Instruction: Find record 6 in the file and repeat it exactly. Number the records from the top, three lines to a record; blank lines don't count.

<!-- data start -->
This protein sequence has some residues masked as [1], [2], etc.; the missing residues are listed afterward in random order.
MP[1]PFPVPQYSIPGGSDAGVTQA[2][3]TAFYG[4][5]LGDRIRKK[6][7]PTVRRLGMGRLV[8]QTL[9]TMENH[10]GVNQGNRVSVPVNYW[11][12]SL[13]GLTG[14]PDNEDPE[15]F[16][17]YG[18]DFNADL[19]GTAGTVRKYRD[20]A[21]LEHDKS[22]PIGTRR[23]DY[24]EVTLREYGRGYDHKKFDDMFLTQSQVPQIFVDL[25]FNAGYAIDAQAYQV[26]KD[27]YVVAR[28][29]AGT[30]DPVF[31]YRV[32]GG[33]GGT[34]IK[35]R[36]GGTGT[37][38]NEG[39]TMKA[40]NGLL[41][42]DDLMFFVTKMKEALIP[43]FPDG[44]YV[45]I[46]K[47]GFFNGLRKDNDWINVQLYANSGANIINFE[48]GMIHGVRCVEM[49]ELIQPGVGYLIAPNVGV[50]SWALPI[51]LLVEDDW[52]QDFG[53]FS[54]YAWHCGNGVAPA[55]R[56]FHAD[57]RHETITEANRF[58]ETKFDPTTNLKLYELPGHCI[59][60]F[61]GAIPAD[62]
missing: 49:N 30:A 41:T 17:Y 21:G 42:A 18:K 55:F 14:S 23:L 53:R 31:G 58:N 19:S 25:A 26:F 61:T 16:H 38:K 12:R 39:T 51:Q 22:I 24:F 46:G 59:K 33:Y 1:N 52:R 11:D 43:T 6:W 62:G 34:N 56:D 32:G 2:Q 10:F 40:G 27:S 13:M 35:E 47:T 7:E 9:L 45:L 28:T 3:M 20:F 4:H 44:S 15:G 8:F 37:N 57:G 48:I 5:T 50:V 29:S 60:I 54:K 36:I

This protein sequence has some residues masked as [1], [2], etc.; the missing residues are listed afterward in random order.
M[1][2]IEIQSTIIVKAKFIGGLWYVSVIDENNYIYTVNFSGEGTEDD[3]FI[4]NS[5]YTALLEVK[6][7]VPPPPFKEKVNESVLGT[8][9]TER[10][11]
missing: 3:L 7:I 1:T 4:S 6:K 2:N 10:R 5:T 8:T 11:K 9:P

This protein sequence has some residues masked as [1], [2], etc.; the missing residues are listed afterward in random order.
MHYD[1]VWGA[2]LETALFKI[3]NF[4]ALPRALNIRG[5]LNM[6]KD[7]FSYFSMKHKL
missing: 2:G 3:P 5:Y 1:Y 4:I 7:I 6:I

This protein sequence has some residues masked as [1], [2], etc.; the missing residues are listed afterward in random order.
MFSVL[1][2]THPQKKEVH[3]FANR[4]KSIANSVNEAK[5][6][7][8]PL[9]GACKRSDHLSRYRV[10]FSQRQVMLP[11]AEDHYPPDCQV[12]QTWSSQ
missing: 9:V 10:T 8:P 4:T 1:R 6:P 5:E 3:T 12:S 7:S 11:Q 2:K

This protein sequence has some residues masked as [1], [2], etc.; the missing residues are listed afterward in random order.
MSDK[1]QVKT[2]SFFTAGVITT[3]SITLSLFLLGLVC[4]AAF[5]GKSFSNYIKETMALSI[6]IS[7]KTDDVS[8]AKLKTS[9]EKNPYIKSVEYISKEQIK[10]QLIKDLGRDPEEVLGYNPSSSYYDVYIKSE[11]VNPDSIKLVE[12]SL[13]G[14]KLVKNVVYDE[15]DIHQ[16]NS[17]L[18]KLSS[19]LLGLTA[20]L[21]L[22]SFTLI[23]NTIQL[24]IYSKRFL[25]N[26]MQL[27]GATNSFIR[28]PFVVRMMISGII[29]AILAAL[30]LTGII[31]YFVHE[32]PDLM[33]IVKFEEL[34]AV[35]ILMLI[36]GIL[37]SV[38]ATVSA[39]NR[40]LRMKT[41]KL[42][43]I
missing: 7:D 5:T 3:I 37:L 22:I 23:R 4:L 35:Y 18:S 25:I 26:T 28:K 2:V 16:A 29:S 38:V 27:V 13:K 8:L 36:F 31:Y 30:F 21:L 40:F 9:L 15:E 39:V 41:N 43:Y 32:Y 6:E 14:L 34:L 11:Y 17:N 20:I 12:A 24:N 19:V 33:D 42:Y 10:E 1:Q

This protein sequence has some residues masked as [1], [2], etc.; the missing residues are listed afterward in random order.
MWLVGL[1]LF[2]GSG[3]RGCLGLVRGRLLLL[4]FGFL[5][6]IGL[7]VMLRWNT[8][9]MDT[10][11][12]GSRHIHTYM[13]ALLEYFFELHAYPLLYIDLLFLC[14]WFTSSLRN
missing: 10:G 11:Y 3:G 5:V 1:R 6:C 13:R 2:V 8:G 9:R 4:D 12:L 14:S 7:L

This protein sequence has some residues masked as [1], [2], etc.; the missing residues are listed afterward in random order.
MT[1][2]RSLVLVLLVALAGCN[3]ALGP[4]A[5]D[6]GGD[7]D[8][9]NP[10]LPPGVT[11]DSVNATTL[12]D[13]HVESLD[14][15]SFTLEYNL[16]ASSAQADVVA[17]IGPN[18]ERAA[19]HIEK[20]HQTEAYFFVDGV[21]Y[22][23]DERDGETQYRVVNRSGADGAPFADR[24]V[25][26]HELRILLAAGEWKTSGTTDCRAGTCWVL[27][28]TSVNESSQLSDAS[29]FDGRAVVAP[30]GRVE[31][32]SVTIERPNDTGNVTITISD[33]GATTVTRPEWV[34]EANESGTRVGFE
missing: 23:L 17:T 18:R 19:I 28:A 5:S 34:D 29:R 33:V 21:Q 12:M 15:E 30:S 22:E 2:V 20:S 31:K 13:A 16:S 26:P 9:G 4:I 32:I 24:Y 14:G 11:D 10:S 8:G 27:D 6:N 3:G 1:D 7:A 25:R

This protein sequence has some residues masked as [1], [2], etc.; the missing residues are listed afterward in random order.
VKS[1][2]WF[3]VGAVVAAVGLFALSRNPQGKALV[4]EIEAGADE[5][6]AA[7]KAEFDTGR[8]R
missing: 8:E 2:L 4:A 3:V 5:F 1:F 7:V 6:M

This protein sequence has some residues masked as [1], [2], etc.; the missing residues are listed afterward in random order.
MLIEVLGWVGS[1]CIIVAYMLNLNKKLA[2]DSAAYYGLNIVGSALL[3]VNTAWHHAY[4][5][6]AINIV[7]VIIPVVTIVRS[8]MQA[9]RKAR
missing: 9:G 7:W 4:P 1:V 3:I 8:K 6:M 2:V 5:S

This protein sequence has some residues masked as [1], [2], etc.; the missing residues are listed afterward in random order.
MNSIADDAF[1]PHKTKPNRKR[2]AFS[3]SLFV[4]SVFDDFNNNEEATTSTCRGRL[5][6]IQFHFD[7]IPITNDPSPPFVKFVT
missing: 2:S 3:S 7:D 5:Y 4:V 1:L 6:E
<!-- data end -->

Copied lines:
This protein sequence has some residues masked as [1], [2], etc.; the missing residues are listed afterward in random order.
MWLVGL[1]LF[2]GSG[3]RGCLGLVRGRLLLL[4]FGFL[5][6]IGL[7]VMLRWNT[8][9]MDT[10][11][12]GSRHIHTYM[13]ALLEYFFELHAYPLLYIDLLFLC[14]WFTSSLRN
missing: 10:G 11:Y 3:G 5:V 1:R 6:C 13:R 2:V 8:G 9:R 4:D 12:L 14:S 7:L